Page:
New Technology Leads to Arrest in 1972 Homicide of 15-Year-Old Julie Ann Hanson

Advancements in DNA technology have led to an arrest in a 49-year murder investigation of a 15-year-old girl from Illinois.

The Naperville Police Department announced Friday the arrest of Barry Lee Whelpley in connection to the death of Julie Ann Hanson in 1972.

Whelpley, 76, was taken into custody in Minnesota and is awaiting extradition to Illinois. The suspect was charged with three counts of first-degree murder and his bond was set at $10 million.

"People often call these types of cases, cold cases," Naperville Police Chief Robert Marshall said during a press conference. "This was never a cold case for our police department. We continually investigated this case throughout those 49 years. We were all conscious of Julie's murder, looking for the killer. And we had Julie's picture on our desks and investigations for all these years."

Hanson was reported missing on July 8, 1972. Police said she borrowed her brother's bike to go to a baseball game and never returned home.

The bike was later found on a gravel road near 87th Street and Modaff Road. Authorities conducted a search and found her body that same day in a nearby field. Police said she had been stabbed multiple times.

No suspect was immediately identified, though Marshall said the department chased multiple leads and eliminated several potential suspects.

"The breakthrough, in this case, came through technological advancements in DNA and genetic genealogy analysis," the department said in a press release.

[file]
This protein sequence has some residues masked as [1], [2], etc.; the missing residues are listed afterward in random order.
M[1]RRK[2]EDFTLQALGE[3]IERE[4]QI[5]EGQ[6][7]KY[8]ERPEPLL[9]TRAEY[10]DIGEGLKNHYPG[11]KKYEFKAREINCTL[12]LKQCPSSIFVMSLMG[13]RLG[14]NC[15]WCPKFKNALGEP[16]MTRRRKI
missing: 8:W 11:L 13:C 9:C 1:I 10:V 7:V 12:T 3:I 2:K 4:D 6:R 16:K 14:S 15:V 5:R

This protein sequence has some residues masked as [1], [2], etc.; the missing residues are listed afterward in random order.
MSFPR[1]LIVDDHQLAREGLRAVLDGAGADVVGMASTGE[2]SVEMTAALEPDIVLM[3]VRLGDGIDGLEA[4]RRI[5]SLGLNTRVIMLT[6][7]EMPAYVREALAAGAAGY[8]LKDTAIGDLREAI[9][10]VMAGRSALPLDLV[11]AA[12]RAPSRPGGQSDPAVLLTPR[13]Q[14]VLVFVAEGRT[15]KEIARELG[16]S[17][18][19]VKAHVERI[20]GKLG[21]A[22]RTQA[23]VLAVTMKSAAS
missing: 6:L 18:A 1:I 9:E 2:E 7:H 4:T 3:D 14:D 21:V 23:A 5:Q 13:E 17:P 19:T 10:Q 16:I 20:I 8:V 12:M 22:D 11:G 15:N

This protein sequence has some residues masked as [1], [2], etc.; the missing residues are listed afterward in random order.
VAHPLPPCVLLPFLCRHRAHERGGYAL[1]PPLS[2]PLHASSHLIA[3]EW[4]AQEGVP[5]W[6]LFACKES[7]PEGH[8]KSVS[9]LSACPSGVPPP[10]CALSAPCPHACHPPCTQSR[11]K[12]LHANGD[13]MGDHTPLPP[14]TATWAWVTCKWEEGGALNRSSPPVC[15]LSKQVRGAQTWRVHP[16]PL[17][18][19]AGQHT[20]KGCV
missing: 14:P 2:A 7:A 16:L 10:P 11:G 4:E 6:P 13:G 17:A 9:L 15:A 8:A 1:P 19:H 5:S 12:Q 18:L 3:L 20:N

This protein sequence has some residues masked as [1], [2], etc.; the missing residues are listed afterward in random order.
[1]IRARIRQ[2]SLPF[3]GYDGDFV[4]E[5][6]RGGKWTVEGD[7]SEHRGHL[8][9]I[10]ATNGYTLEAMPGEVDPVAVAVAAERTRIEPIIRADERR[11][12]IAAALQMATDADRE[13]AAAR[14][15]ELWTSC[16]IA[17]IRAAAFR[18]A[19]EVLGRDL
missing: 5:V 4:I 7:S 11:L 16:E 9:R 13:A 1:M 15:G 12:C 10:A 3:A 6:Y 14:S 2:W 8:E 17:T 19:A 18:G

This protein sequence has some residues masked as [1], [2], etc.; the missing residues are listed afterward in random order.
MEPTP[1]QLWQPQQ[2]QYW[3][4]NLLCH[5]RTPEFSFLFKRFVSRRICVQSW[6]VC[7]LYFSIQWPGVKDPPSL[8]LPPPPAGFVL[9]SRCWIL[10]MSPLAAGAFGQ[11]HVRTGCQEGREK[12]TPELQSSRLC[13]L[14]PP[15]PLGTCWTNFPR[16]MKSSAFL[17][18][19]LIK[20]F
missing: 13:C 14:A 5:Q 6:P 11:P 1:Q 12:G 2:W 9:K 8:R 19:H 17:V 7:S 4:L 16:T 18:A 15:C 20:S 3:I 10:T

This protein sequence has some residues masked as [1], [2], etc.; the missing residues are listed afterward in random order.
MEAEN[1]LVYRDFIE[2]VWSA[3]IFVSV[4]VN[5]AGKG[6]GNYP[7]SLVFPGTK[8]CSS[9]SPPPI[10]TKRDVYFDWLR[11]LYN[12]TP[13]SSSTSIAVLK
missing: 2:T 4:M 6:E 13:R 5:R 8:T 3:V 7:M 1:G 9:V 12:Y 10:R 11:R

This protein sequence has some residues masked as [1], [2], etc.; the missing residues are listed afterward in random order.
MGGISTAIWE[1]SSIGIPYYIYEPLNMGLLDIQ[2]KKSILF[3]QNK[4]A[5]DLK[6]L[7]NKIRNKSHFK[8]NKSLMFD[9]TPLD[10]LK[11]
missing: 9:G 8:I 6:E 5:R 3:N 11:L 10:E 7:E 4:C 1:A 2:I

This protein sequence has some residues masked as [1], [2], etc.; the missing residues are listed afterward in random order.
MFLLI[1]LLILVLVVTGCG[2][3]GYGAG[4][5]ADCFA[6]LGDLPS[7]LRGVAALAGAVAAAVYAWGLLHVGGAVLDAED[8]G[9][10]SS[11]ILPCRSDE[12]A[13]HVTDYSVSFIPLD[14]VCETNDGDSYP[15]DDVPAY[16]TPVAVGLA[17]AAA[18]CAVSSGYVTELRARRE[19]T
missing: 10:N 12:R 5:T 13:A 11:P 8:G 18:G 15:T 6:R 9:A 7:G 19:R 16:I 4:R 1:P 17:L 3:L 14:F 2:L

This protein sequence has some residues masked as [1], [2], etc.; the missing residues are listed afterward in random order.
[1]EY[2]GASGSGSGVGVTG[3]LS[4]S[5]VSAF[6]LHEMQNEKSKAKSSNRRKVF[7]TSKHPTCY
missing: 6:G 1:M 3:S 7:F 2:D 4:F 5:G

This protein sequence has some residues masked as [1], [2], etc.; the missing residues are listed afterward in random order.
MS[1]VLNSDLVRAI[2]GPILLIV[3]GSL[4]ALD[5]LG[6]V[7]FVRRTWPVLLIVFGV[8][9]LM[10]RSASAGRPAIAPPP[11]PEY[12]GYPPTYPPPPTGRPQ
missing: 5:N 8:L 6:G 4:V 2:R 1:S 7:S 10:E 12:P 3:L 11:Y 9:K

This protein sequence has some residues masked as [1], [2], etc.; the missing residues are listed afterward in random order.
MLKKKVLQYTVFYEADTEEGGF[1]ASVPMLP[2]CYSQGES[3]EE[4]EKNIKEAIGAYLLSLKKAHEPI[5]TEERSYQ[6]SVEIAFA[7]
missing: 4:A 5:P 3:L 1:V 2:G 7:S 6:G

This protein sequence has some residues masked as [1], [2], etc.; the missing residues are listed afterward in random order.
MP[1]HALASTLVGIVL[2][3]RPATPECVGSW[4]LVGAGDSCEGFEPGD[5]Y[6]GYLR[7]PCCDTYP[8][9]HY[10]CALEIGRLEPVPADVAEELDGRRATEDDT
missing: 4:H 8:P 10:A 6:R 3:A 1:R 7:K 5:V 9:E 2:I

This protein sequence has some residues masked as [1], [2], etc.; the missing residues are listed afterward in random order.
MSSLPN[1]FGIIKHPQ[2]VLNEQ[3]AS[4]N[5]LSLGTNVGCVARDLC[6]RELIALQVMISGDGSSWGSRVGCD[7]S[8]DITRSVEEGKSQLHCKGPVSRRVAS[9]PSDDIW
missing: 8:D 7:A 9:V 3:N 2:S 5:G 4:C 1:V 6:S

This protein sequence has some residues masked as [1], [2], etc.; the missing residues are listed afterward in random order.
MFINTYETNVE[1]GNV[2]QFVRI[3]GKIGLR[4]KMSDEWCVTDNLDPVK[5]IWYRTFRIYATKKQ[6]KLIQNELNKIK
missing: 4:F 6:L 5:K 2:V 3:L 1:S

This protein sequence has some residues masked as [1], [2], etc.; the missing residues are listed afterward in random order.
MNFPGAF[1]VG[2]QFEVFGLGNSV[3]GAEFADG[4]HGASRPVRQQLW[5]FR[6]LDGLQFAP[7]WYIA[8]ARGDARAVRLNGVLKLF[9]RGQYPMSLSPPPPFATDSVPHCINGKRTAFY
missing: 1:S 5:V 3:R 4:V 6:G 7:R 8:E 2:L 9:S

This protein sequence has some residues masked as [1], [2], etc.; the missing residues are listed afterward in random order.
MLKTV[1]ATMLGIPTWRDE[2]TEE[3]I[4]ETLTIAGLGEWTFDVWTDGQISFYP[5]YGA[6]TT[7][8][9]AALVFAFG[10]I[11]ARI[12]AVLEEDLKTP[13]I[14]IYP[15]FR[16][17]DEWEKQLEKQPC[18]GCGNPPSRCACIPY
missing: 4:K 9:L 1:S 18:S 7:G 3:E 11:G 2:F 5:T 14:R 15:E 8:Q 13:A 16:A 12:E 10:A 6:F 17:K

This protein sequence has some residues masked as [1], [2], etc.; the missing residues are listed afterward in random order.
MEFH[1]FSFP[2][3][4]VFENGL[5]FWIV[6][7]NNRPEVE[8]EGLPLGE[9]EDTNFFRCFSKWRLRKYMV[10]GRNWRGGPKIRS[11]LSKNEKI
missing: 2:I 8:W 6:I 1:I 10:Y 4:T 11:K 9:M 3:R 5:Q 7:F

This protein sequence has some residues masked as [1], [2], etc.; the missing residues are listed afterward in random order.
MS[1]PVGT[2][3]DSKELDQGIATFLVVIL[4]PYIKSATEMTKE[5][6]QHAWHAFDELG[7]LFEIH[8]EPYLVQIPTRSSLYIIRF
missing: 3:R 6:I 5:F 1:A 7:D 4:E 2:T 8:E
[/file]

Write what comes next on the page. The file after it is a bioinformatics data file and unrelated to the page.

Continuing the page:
Marshall said the detectives in the case "left no stone unturned" and utilized "private labs throughout the country to assist us with advanced DNA testing."

Will County State's Attorney James Glasgow said during Friday's press conference that this was "law enforcement at its finest."

If Whelpley refuses to waive extradition, Glasgow said he will seek a governor's warrant to bring him back to Illinois. That process could take anywhere from 30 to 45 days.

Whelpley was 27 years old when Hanson was murdered. At the time of her death, he was a resident of Naperville and lived within a mile of her family's residence.

New Technology Leads To Arrest 1972 Homicide
Advancements in DNA technology has led to an arrest in a 49-year murder investigation of a 15-year-old girl from Illinois. Crime scene tape is stretched across an unrelated crime scene on September 2, 2015 in Fox Lake, Illinois. Scott Olson/Getty Images

During Friday's press conference, the police chief also read out a statement from the Hanson family.

"As you might assume, it has been a long journey for our family. We are forever grateful to all those who have worked on this case throughout the many years. We would especially like to thank Team Julie, who are truly Julie's heroes. Thank you," the family said in their statement.

Newsweek reached out to the Naperville Police Department for additional comment on Whelpley's arrest but didn't receive a response before publication.